But things had changed by the following summer, in ways big and small, both in 4-H and in my family. Mom decided my sister, Patty, and I stood a better chance of winning a trip to the State Fair if we did demonstrations instead, so we wrote up our presentations and drew out posters and made felt-board cutouts. We practiced all summer until our deliveries were as polished as any pitchman's pushing juicers in a Grandstand booth. Both Patty and I won our trips. My demonstration was on how to dress to flatter your figure; much of it hinged on whether to choose large or small patterns, horizontal or vertical stripes, bright colors or pastels. My sister demonstrated how to set a formal table, with linens, centerpieces, the correct placement of flatware and stemware. All things we never did at home, no matter the occasion. Even today, decades later, when setting my own table, I still hear Patty's fervent voice in my head: "And never, ever light candles in the daytime!" And I never have. But I do, these days, wear horizontal stripes with abandon.

            There were other things I never did after that summer: I never returned to Silent Bread to compete. I never achieved Esther Kurth's magical touch when shaping a loaf of bread, or Becky Nosbush's mastery over peeling an apple, or even my mother’s talent for working the angles and piling up the contest wins. Maybe the biggest thing I never learned was how to gain the approval of the judge I most cared about, the one I most wanted to win over. I tried to be perfect, as did she for so many years, but in the end neither of us could keep up the effort.

Second place was better than not placing at all, but it would not be enough, like getting a single B+ on a report card otherwise bulging with As.

            These days I call myself a recovering perfectionist. I still make bread, although I don't follow the 4-H recipe. I've gotten away from most of the 4-H rules for baking, actually, although I still "curtsy to the cup" when I measure liquids, kneeling deeply as if a judge still watches, even when I'm alone in my kitchen. Every time I shape a loaf it comes out with that same S-curve that I now embrace as my personal signature, because in the end it does not affect how good the bread tastes, not even a little. Whenever I peel an apple I try to be like Becky, but I always fail. My hand falters when I'm halfway through, the peeler slips and severs the spiraling apple skin. And although this, too, doesn't really bother me, I wonder why I can't entirely give up on my hope for perfection when I'm just starting out on a task. And these thoughts naturally lead to my mother—her expectations, her disappointments—my constant judge, the queen I curtsy to, even these many years later, long after her death.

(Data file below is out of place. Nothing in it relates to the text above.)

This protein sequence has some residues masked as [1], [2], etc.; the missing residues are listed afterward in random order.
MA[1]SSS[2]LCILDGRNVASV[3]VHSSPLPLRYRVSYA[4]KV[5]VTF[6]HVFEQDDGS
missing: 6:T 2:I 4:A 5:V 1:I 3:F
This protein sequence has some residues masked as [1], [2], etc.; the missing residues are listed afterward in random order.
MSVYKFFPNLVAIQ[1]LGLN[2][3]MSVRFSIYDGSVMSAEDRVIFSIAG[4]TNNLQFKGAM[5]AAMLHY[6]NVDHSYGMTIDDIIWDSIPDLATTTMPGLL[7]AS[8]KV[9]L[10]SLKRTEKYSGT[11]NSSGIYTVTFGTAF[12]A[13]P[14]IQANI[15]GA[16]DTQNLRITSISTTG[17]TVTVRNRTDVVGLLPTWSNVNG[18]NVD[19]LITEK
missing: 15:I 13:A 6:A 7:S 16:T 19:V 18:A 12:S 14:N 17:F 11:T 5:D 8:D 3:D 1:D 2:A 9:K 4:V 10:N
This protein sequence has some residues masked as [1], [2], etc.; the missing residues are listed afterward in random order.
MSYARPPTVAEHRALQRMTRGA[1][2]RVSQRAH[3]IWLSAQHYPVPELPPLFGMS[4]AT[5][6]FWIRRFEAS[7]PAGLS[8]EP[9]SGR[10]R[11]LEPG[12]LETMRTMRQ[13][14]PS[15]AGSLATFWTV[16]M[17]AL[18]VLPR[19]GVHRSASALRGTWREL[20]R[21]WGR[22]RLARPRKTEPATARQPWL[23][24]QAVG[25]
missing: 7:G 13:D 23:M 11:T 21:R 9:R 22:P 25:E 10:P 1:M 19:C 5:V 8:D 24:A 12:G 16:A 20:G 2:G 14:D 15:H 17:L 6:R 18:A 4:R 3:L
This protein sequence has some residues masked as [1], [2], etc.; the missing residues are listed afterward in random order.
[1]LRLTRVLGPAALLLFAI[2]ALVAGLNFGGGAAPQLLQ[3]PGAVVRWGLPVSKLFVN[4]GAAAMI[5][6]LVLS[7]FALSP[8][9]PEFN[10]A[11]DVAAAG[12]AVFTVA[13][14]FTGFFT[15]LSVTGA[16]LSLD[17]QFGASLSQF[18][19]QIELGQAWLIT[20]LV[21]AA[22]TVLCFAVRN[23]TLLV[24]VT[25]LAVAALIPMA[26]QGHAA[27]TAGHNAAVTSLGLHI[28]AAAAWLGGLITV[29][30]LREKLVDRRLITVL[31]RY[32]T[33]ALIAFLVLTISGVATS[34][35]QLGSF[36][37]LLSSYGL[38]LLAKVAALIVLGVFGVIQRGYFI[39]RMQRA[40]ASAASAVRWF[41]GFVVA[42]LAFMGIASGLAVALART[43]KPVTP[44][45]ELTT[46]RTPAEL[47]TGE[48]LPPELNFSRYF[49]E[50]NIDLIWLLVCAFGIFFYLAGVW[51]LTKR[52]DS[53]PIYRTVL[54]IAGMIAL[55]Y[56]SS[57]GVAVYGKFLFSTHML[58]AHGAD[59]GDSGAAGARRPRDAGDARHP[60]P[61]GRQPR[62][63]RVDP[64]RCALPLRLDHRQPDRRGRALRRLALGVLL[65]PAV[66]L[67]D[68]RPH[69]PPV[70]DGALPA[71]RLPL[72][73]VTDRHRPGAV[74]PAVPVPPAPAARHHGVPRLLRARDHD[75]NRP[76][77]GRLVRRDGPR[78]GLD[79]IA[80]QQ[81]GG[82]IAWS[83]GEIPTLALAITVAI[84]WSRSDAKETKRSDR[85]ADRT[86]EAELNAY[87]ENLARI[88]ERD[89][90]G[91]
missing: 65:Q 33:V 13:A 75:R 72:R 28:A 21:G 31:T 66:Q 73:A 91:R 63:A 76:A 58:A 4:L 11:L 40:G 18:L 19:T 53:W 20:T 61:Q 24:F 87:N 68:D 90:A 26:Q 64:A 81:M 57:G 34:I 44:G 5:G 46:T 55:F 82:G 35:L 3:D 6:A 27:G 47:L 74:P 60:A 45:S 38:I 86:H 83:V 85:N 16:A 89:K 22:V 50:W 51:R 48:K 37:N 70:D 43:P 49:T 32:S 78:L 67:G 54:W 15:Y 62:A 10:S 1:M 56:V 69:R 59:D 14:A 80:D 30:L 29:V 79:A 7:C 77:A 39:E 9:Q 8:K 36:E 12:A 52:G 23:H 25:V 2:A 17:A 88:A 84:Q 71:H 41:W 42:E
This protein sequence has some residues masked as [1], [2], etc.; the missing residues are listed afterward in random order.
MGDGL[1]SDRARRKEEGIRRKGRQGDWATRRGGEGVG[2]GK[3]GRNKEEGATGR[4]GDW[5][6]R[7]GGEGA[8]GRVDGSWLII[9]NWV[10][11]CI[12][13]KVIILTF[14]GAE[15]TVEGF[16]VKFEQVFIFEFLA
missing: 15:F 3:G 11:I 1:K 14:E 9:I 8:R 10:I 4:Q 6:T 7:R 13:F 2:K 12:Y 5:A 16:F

When I set out to bake these days, there might be music playing in my kitchen, and I might be singing along loudly, maybe to a song by someone I listened to back in my Silent Bread days, Aretha Franklin or Carole King. I might whistle or hum or talk to myself as I measure and mix. But when I begin to knead the dough I lapse into silence, that reverie I learned when I was young. And it is then, in that silent practice, that I will think of them, of Becky, and Esther, and especially, my mother. And this, perhaps, is why 4-H girls once learned to make bread and pie in silence: to someday show us the way back to our memories of those who shaped us, the ones we watched so closely. The women to whom we pledged our heads, our hands, our hearts.


Katherine Schaefer is an emerging writer working primarily in creative nonfiction. Her essay "Edna, With Her Mouth" recently won the 2016 Hunger Mountain Creative Nonfiction Prize and is forthcoming in Hunger Mountain. Her writing also has appeared in The Talking Stick and Minnetonka Review, and has received grants and awards from the Minnesota State Arts Board, Key West Literary Seminar, and Brainerd Writers' Alliance.